About Time 9, by Tat Wood and Dorothy Ail

Second paragraph of third chapter:

Firsts and Lasts It’s the end of a trilogy of stories set in the same time-period (as per X3.3, “Gridlock” last year), with the forty-second story getting another visit after X2.8, “The Impossible Planet”, and X3.7, “42”. The ood aren’t afflicted by any ultimate-source-of-all-evil this time, so we have our first recurring friendly aliens since the show’s return.

Second paragraph of sidebar essay to third chapter:

For those of us raised on 1970s Doctor Who, where the conditions of a world fed into the story-telling right from the start, obvious mismatches such as this can be distracting. Take a relatively simple tale such as “The Mutants” (9.4) or “The Caves of Androzani” (21.6), where the basic knowledge every child had picked up from the Moon landings or news items about pollution was deployed in a conceptually exciting and intriguing way (regardless of the execution), then compare it to The Mill’s persistent inability to get phases of the Moon right, and you’ll see why experienced viewers get a little peeved.

Latest in the magisterial set of books about Doctor Who (I have previously read volumes 1, 2, 3, 3 (revised), 4, 5, 6, 7 and 8), this covers Series 4 of New Who, the season with the Tenth Doctor and Donna, and also the 2009 special, with a side order of the Proms concert Music of the Spheres, The Wedding of Sarah Jane Smith and the animated Dreamland story. This actually came out in 2019, but I only got it in August, and with David Tennant and Donna Noble about to return to our screens, it’s a timely read.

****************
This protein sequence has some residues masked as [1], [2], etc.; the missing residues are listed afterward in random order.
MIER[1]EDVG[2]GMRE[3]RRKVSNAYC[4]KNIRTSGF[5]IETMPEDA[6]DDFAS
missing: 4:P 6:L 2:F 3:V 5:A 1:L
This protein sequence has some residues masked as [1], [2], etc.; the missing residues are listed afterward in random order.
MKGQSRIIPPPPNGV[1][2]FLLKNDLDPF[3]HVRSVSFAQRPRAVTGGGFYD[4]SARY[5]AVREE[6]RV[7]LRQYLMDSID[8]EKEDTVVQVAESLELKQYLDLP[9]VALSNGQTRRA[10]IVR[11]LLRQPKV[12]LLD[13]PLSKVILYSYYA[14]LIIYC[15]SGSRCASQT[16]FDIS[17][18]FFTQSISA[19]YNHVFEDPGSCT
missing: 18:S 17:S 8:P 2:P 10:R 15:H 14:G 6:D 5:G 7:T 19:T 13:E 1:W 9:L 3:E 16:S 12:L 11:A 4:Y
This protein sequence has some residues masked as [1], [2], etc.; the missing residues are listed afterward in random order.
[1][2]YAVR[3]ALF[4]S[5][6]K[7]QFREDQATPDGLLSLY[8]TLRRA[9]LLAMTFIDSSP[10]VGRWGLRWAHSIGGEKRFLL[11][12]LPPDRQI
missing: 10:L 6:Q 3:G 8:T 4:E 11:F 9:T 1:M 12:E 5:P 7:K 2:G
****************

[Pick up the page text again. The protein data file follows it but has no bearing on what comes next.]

As usual, there is lovely detailed analysis of each story, including all the sections familiar from past volumes plus a new one, “English Lessons”, explaining cultural allusions which may not be as clear to the non-UKanian reader. None of these stories has yet been covered by the Black Archives, so you can’t really compare and contrast, but I feel comfortable that the two series are doing different things and both doing them well. In particular, the chapters on Silence in the Library / Forest of the Dead, Midnight and The End of Time were very good.

I’m sorry to say that I did not feel the same way about the sidebar essays accompanying the analysis of each story. There are two standout pieces in the middle of the book, one on the history of the online spinoffs of the show, and one asking “Why Can’t Anyone Just Die?” in the Moffat version of the show, a valid question answered in forensic detail. But in general the companion essays seemed to me a notch or two below the very high standards set in previous volumes, most of them dedicated to exploring obscure rabbit-holes of continuity which I find it difficult to care about.

However, it’s comprehensive on the actual episodes, and the Black Archives you would get for the same price would cover a fraction of the material. So I would still recommend it to the analytical fan, just not as highly as some of the earlier volumes. You can get it here.